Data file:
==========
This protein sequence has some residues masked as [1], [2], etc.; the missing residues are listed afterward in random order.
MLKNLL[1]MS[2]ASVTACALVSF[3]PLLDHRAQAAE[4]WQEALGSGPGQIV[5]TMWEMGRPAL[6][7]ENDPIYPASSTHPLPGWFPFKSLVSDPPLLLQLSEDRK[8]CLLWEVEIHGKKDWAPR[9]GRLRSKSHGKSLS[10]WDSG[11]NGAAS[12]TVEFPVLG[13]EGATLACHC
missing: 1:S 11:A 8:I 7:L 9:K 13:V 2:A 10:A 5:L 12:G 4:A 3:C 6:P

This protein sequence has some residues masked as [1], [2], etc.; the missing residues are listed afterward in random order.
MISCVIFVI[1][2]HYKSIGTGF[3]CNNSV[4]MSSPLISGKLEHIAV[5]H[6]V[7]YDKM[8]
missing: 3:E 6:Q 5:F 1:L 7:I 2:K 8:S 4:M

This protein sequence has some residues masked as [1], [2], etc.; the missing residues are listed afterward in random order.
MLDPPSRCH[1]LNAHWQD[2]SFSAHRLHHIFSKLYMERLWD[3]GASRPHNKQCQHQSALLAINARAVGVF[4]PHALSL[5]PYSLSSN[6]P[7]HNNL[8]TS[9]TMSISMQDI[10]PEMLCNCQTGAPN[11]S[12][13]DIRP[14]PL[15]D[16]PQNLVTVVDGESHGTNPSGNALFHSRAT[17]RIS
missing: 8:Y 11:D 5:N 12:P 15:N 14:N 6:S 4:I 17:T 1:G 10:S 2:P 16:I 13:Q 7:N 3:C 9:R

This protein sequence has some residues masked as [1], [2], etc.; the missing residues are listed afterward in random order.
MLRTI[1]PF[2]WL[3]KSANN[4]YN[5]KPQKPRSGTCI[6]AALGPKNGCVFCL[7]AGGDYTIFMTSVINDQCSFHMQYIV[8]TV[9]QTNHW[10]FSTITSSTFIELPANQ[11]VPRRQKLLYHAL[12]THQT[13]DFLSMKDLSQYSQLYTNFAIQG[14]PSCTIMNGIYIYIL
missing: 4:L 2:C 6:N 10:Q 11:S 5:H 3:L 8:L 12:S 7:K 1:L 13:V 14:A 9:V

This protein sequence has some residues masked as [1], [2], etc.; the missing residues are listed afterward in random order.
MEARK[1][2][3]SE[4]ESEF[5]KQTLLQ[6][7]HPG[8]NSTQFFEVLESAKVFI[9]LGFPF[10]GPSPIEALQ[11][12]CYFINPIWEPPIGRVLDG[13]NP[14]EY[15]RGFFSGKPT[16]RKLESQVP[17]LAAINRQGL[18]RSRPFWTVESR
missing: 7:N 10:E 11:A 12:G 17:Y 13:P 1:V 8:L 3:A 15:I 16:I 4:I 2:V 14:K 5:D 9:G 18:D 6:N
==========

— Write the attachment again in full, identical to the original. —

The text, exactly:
This protein sequence has some residues masked as [1], [2], etc.; the missing residues are listed afterward in random order.
MLKNLL[1]MS[2]ASVTACALVSF[3]PLLDHRAQAAE[4]WQEALGSGPGQIV[5]TMWEMGRPAL[6][7]ENDPIYPASSTHPLPGWFPFKSLVSDPPLLLQLSEDRK[8]CLLWEVEIHGKKDWAPR[9]GRLRSKSHGKSLS[10]WDSG[11]NGAAS[12]TVEFPVLG[13]EGATLACHC
missing: 1:S 11:A 8:I 7:L 9:K 13:V 2:A 10:A 5:L 12:G 4:A 3:C 6:P

This protein sequence has some residues masked as [1], [2], etc.; the missing residues are listed afterward in random order.
MISCVIFVI[1][2]HYKSIGTGF[3]CNNSV[4]MSSPLISGKLEHIAV[5]H[6]V[7]YDKM[8]
missing: 3:E 6:Q 5:F 1:L 7:I 2:K 8:S 4:M

This protein sequence has some residues masked as [1], [2], etc.; the missing residues are listed afterward in random order.
MLDPPSRCH[1]LNAHWQD[2]SFSAHRLHHIFSKLYMERLWD[3]GASRPHNKQCQHQSALLAINARAVGVF[4]PHALSL[5]PYSLSSN[6]P[7]HNNL[8]TS[9]TMSISMQDI[10]PEMLCNCQTGAPN[11]S[12][13]DIRP[14]PL[15]D[16]PQNLVTVVDGESHGTNPSGNALFHSRAT[17]RIS
missing: 8:Y 11:D 5:N 12:P 15:N 14:N 6:S 4:I 17:T 1:G 10:S 2:P 16:I 13:Q 7:N 3:C 9:R

This protein sequence has some residues masked as [1], [2], etc.; the missing residues are listed afterward in random order.
MLRTI[1]PF[2]WL[3]KSANN[4]YN[5]KPQKPRSGTCI[6]AALGPKNGCVFCL[7]AGGDYTIFMTSVINDQCSFHMQYIV[8]TV[9]QTNHW[10]FSTITSSTFIELPANQ[11]VPRRQKLLYHAL[12]THQT[13]DFLSMKDLSQYSQLYTNFAIQG[14]PSCTIMNGIYIYIL
missing: 4:L 2:C 6:N 10:Q 11:S 5:H 3:L 8:L 12:S 7:K 1:L 13:V 14:A 9:V

This protein sequence has some residues masked as [1], [2], etc.; the missing residues are listed afterward in random order.
MEARK[1][2][3]SE[4]ESEF[5]KQTLLQ[6][7]HPG[8]NSTQFFEVLESAKVFI[9]LGFPF[10]GPSPIEALQ[11][12]CYFINPIWEPPIGRVLDG[13]NP[14]EY[15]RGFFSGKPT[16]RKLESQVP[17]LAAINRQGL[18]RSRPFWTVESR
missing: 7:N 10:E 11:A 12:G 17:Y 13:P 1:V 8:L 3:A 15:I 16:I 4:I 2:V 14:K 5:D 9:G 18:D 6:N